Id. at 122 (citations omitted). See also Ross v. Colorado Outward Bound School, 822 F.2d 1524, 1527 (10th Cir. 1987) ("In harmony with the intent of Congress, [ § 1631] has been broadly construed since its enactment.").

The court stated that the filing in the district court would almost invariably reflect ignorance of the new procedural requirements of the statute. The court was also concerned that if the district court merely strikes or dismisses the successive petition rather than transferring the matter, compliance with the one-year limitations periods set forth in §§ 2244 and 2255 would become more difficult.

We agree with the reasoning of the Second Circuit. Accordingly, when a second or successive petition for habeas corpus relief under § 2254 or a § 2255 motion is filed in the district court without the required authorization by this court, the district court should transfer the petition or motion to this court in the interest of justice pursuant to § 1631.

We also agree with the time periods set forth in Liriano: the petition or motion is deemed filed in this court for purposes of the one-year limitations periods set forth in §§ 2244(d) and 2255 as of the date of the initial filing in the district court; the thirty-day period specified in § 2244(b) (3) (D) for this court to grant or deny authorization will begin to run upon the filing of a proper § 2244(b) (3) motion in this court by the petitioner or movant.

We adopt a procedure similar to the one used in the Second Circuit. After the transfer, the clerk of this court shall send a notice to the petitioner or movant that a motion for authorization must be filed pursuant to § 2244(b) (3). The notice will explain the substantive requirements that such a motion must contain. The notice shall also instruct that the motion must be filed within 30 days of the date of the clerk's notice or an order will be entered denying authorization to file the underlying petition or motion in the district court.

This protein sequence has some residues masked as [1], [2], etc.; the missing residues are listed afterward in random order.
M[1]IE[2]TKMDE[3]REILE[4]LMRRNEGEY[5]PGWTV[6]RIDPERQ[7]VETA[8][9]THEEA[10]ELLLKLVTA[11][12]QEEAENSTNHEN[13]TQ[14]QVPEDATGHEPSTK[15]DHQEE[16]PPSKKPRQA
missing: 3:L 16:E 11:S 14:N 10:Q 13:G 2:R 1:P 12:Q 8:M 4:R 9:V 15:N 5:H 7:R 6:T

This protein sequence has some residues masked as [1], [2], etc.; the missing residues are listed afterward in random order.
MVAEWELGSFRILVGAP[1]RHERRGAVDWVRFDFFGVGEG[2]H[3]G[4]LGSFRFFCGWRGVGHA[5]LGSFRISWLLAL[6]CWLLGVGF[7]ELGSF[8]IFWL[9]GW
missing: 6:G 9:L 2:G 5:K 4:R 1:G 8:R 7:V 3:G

As for the merits of the application, after thoroughly reviewing the motion, we conclude that Mr. Coleman has failed to make the prima facie showing required by § 2255. Under the statute, this court must certify that the successive motion contains either:

(1) newly discovered evidence that, if proven and viewed in light of the evidence as a whole, would be sufficient to establish by clear and convincing evidence that no reasonable fact finder would have found the movant guilty of the offense; or

(2) a new rule of constitutional law, made retroactive to cases on collateral review by the Supreme Court, that was previously unavailable.

The issue raised by Mr. Coleman, that Bailey requires that his firearm conviction be reversed, neither relies on newly discovered evidence nor on a new rule of constitutional law. Bailey held that § 924(c) requires "evidence sufficient to show an active employment of the firearm by the defendant, a use that makes the firearm an operative factor in relation to the predicated offense," --- U.S. at ----, 116 S. Ct. at 505, superseding this court's rule on what constitutes "use" of a firearm for purposes of § 924(c). Bailey is not a new rule of constitutional law. See United States v. Barnhardt, 93 F.3d 706, 709 (10th Cir. 1996) (Bailey "establishes a new nonconstitutional rule of substantive law").

Authorization to file a second motion pursuant to 28 U.S.C. § 2255 is DENIED.